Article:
One Fine Day at the BookstoreI wanted to buy a copy of Michael Rameriz' new book of cartoons, Everyone Has the Right to My Opinion. That's all I was there for. I was at a book store I've been frequenting for years, one of the last remaining independent book stores in the Detroit area. The owners are very liberal, but I've always liked them. Everyone likes them. And they have a really good book store.
I was talking to one of the owners and the conversation turned, as all conversations seem to turn to in these final days before the election, to the election. And as has been happening more frequently, I surprised her with my current political views. As we were debating the relative merits of each presidential candidate, I noticed another shopper listening in. Actually, everyone was listening. It's not a very big store, and there weren't many people in the store. Then the other shopper joined in. We have a small community of Russian/Jewish immigrants in the area and she was one of them. She filled us both in on how Socialism, no matter if it's being proposed by Obama, or Putin (who we all agreed was a murderous dictatorial thug) or any other progressive politician, leads away from freedom. While we in the United States have been debating Capitalism vs. Socialism for years, she got to live in a socialist worker's paradise. That's why she and her family came here.
When the owner suggested that we look at the allegedly benign socialism of Sweden, the Russian lady brought the discussion closer to home: Canada. They have socialized medicine, which is why so many Canadians are sneaking into the U.S. for medical care. After all, what's a Canadian to do when you have to wait months for an MRI? Die, or cross the border? Then I brought up another area where Canadian freedom has been sacrificed, The Canadian Human Rights Commission. Neither of my conversation partners had heard of it.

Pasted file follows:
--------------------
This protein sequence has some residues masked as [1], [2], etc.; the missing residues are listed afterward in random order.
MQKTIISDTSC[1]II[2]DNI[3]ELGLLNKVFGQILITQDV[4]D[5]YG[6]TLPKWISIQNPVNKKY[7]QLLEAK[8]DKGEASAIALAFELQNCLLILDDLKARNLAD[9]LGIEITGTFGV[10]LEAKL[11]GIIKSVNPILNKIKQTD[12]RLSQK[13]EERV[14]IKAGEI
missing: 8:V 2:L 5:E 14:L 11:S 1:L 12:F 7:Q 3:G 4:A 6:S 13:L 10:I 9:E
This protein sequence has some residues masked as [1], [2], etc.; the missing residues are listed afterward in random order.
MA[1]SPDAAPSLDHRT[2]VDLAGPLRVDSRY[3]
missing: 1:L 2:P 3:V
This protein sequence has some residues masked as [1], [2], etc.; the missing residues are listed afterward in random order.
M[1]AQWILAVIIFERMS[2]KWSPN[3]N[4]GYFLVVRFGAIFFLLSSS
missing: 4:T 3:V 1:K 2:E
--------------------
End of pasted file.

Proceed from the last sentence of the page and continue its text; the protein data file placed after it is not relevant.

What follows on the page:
That's no surprise. The American Mainstream Media have been as quiet about it as they've been about Obama's past (non-existent) record of achievement and his past dubious associations.
We covered all of the points of contention: environment, economics, foreign policy, the Press, abortion, VP choices, and the thing that surprised me was the weakness of my bookstore owning friend's arguments. There were no comebacks. And she is an intelligent, well-read person. I'm sure she only reads her side, so there was a lot she was unaware of because it isn't reported . . . by her side.
When I argue with my sister, and she can no longer refute my arguments, she just sinks into the classic progressive defense of "you're a hatemonger" and agrees to disagree. Or, as when I was sending her articles on ACORN and The Community Redevelopment Act being the root causes of the current economic meltdown, and being made worse by the malfeasance of Barny Frank, Chris Dodd, and the Democratic leadership in both the House and the Senate, she simply never read them. After all, other people are saying other things. Who really knows?
Obama and his team, of course, attack the messenger, engage in character assassination, or refuse access to the offending opinionated parties. I hadn't realized how weak arguments for Liberal policies are. They have to engage in subterfuge to sneak their policies in under assumed Orwellian names, like the Fairness Doctrine, or create an echo chamber where the only voice they hear is theirs, or put their hands over their ears and kill the messenger. We've seen all of this for years. I've finally started paying attention to in the past few years.
Getting back to the original thread of this post, we still had a polite discussion. There was no hysteria, no screaming; we all listened to each other. Probably, nobodies views were changed. We are still friends, and I will still shop at that bookstore. The owner asked if some of our mutual friends knew of my views. Some do and some don't. Sometimes they don't want to listen. I tried to get into a discussion with one of my friends when he mentioned that the Soviet Union was not that bad. After all, they had the Bolshoi Ballet. When I started mentioning daily bread lines, he quickly changed the subject and began talking to someone else. When I mentioned to another friend a while back that I was reading Victor Davis Hanson on why the West was able to spread its influence around the world, he started raving about the environment and how we've destroyed it.
One day all of my friends will know that I'm not a liberal anymore. It will be on the day that they bring up politics.